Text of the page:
A Portable Cosmos: Revealing the Antikythera Mechanism, Scientific Wonder of the Ancient World
A Portable Cosmos presents the Antikythera Mechanism as a gateway to understanding Greek astronomy and scientific technology and their place in Greco-Roman society and thought. Although the Mechanism has long had the reputation of being an object we would not have expected the ancient world to have produced, the most recent researches have revealed that its displays were designed so that an educated layman would see how astronomical phenomena were intertwined with one's natural and social environment. It was at once a masterpiece of the genre of wonder-working devices that mimicked nature by means concealed from the viewer, and a mobile textbook of popular science.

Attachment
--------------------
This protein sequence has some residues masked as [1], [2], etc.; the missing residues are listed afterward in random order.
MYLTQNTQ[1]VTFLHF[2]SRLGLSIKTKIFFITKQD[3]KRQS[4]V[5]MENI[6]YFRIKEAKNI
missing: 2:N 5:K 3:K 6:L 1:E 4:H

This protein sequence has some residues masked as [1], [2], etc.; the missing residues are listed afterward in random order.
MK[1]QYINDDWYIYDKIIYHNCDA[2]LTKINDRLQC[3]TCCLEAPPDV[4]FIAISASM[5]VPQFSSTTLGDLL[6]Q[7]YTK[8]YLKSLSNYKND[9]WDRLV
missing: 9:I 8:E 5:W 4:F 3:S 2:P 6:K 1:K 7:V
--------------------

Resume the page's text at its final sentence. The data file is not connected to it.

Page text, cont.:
Convincing. (Andrew Robinson, History Today)As riveting as any thriller or criminal investigation... Jones's text... is precise but calm, elegant and with a certain charm... We need more books like this. (Michael Bywater, Spectator)Jones takes the reader on a journey through the various years of research into the mechanism's background, as well as into the device itself, awarding a glimpse beneath the corroded surface and into the interior gears and cogs. (Jade Fell, Engineering and Technology)Jones' book is written in such a way that makes it profitable reading for a wide range of readers, from the specialists on the Mechanism to those who have never heard of it. (Efthymios Nicolaidis, Almagest)His virtue as an author is an exhaustive knowledge of his subject ... refreshingly candid (John J. Miller, Wall Street Journal Europe)A nimble, comprehensive survey of a wondrous machine (Barbara Kiser, Nature)A Portable Cosmos is set to become the definitive history of the Antikythera Mechanism, and will be of great value to specialists, as well as students and those interested in ancient Greco-Roman science and technology. (Liba Taub, University of Cambridge)Jones's text, too, is precise but calm, elegant and with a certain charm. His learning is broad: here's Ptolemy, here are gear ratios, here's Cicero and Galen, Babylonians, planets, lunar months, Glauco, epicyclics and the 'Spindle of Necessity'. And it is not just the cosmos that is demonstrated, but the vast difference, and astonishing similarity, between us and our ancestors. So out of the history of science comes a sense of our humanity and the ancient desire to comprehend. God knows, it's timely, in the shrivelled cosmos we are building. We need more books like this. And probably more sponge-divers, too. (Michael Bywater, The Spectator)
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